Cyclone senior wrestlers eyeing NCAAs

Sarah Wolf

Even though Sunday’s wrestling meet against Northern Iowa was the last regular-season dual for four Iowa State starters, none of them are dwelling on it.

“The crowd was fun, and it’s been a great five years, but I’ve still got one thing left to be,” said Chris Bono, ISU’s 150-pounder and a returning national champion.

His final goal, of course, is to repeat as top dog, and he said that he is confident that he can do it. “I’m in the best shape I’ve been in all my five years,” Bono said.

He will most likely encounter stiff competition at the NCAA tournament in Cedar Falls in late March, including top-ranked Lincoln McIlravy of Iowa, who has two titles under his belt.

Barry Weldon, too, is looking forward to the championships next month. He is ranked first in the nation at 177 pounds.

“I’m pretty confident,” Weldon said.

“I know I’ve got one top-rated guy, Mark Smith of Oklahoma, in my weight class. I think I just need a little bit more conditioning. I haven’t been wrestling that hard because I’ve had some injuries.”

Weldon’s ankle and leg are bruised from a harsh shot he made a little while ago. “As long as I’m on the offensive and I don’t let anybody get any shots and get a hold of it, I’m fine,” he said.

Two other senior starters, John DeLeon at 158 pounds and Bart Horton at 167, are also looking ahead to the Big 12 tourney in Columbia, Mo., and NCAAs. DeLeon said that he hopes he can qualify to go to Cedar Falls, and he knows that the team as a whole will do well.

Horton is also psyching up for the keen competition. “I’m just gonna go in there and load it up and give it all I got,” he said. “It’s just a matter of hitting another peak in a couple weeks.”

Horton has aspirations of being an All-American, a status that is awarded to the top eight NCAA finishers in each weight class.

Although the upcoming tournaments are keeping the entire team pretty occupied, these four men have an entirely new world opening up to them very soon.

DeLeon, for one, plans to graduate in December with a degree in mechanical engineering, a field which has kept him on his toes during his tenure at ISU.

Although he said that in the future he’ll probably have to put on a suit and tie to go to work, his heart will always remain close to the mat.

“I don’t think there’s any way I can get away from wrestling. In 10 years or whatever, I’ll still be involved, maybe not as a competitor, but maybe as a coach or an assistant.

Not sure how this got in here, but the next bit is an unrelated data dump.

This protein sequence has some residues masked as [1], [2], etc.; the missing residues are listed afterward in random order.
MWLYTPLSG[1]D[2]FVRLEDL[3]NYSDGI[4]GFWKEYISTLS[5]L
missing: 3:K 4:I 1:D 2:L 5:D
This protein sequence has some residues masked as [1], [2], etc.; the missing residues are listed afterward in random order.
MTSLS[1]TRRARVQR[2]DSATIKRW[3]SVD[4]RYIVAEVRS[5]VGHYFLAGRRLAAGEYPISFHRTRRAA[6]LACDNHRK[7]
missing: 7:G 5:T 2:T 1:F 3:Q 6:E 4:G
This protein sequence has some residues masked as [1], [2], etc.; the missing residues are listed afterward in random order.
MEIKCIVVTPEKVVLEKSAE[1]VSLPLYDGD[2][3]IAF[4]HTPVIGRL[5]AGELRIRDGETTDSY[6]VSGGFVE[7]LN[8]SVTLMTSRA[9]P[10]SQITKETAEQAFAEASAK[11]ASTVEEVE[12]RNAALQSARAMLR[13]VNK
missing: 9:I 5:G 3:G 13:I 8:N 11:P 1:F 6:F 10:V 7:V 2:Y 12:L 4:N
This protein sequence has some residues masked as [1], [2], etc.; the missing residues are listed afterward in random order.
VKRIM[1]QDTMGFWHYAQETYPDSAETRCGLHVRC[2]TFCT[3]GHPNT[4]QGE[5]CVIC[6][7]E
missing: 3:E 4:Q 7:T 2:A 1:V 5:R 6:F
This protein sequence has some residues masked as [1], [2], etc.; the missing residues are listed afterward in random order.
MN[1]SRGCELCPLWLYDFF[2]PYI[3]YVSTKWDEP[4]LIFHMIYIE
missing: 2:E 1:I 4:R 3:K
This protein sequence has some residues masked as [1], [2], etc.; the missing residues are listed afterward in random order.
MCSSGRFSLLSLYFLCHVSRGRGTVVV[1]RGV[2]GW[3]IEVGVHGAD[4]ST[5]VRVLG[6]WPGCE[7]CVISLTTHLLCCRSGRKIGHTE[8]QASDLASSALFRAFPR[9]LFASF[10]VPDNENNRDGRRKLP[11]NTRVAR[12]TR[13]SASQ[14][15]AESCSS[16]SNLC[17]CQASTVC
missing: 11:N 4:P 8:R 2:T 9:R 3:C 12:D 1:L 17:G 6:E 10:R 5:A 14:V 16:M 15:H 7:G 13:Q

“It’s a part of you; you can’t get away from it.”

Weldon agrees, and he wants very much to be able to continue his practice. He is supposed to graduate in December with a degree in botany, but he wants to remain at Iowa State for a little while longer as a grad student.

“If I were able to stay here and stay in school, that would give me the opportunity to continue training,” he said. “I hope to be in school.”

Horton, though, doesn’t want to extend his education. He graduates in December too, in community and environmental planning, but he said he doesn’t want to go into that field.

Instead, he might take the same road as his father, Thomas, who coached him at Wahlert High School in Dubuque.

“I’d probably like to get into coaching for a few years, either high school or college,” he said. “It’d be hard to go to an office job everyday. It’d be hard to get into that.”

Before he has to worry about it, though, Horton would like to wrestle beyond the college level.

“I enjoy freestyling; it’s not as grueling,” he said. “I’m sure I’ll do some competing after college. After being out of it for a while, I know I’ll want to come back.”

Weldon isn’t planning on hanging up his headgear yet either. He dreams of going to the Olympics.

“That’s the pinnacle, the highest you can go, but that’s [three] more years,” he said. “There are other things I can do before then: worlds and nationals, not in college, but competing against others in freestyle.”

DeLeon has also had visions of gold medals and the apex of amateur achievement in wrestling; his appetite for competing in the Olympics was whetted last year when his family went to Atlanta to check out the action on the mat.

“It has crossed my mind a number of times,” he said. “It’s a dream of mine, and it’s something I’ll have to work toward.”

Fortunately, none of these athletes is a stranger to hard work or achievement. At Sunday’s dual, they each walked off the mat a winner , for the last time on Iowa State home turf, and greeted the crowd with a friendly wave. For Weldon, the finality of the meet was not foremost on his mind.

“I haven’t really thought about it,” Weldon said. “I know this is the last one, but I don’t really know what it’s like to not wrestle here. I’m sure I’ll look back and miss it.”

DeLeon said that he “had a little problem getting focused” upon hearing the news of Harold Nichols’ death. Nichols coached Iowa State wrestling from 1954-85 and put the program on the map. Still, DeLeon came up with the 5-2 decision. Horton, in typical fashion, got everyone’s hearts racing.

He scored a takedown in the first period and held his opponent in a 30-second near-fall until time ran out. Though he didn’t score the fall, he wasn’t totally disappointed.

“I think I gave everyone an exciting match, but I was hoping for the pin,” he said. “I thought I had it. But it was a good test for me. I didn’t get the pin, I got some questionable back points against me, but I still won.”

Along with their victories and training, all of these athletes will take away a lot from Iowa State. Weldon said that ISU worked out for him because of his flexibility.

“It’s important to find a place where you fit in, that you can adapt to,” he said. “I’ve been able to do that really well, and that in turn has made it easy to wrestle here.”

The Big 12 tournament will be in Columbia, Mo., on March 8; the NCAA Championships are the weekend of March 20-22 in Cedar Falls.